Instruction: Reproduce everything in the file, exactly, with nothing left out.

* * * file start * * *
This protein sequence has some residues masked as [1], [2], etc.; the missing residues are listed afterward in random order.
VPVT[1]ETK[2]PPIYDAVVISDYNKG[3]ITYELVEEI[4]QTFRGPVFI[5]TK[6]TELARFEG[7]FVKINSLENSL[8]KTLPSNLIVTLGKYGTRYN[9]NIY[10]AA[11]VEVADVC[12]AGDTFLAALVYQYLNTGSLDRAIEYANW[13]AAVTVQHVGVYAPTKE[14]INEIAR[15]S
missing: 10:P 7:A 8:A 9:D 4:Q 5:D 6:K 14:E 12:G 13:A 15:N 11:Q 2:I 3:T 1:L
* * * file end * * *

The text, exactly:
This protein sequence has some residues masked as [1], [2], etc.; the missing residues are listed afterward in random order.
VPVT[1]ETK[2]PPIYDAVVISDYNKG[3]ITYELVEEI[4]QTFRGPVFI[5]TK[6]TELARFEG[7]FVKINSLENSL[8]KTLPSNLIVTLGKYGTRYN[9]NIY[10]AA[11]VEVADVC[12]AGDTFLAALVYQYLNTGSLDRAIEYANW[13]AAVTVQHVGVYAPTKE[14]INEIAR[15]S
missing: 10:P 7:A 8:A 9:D 4:Q 5:D 6:K 14:E 12:G 13:A 15:N 11:Q 2:I 3:T 1:L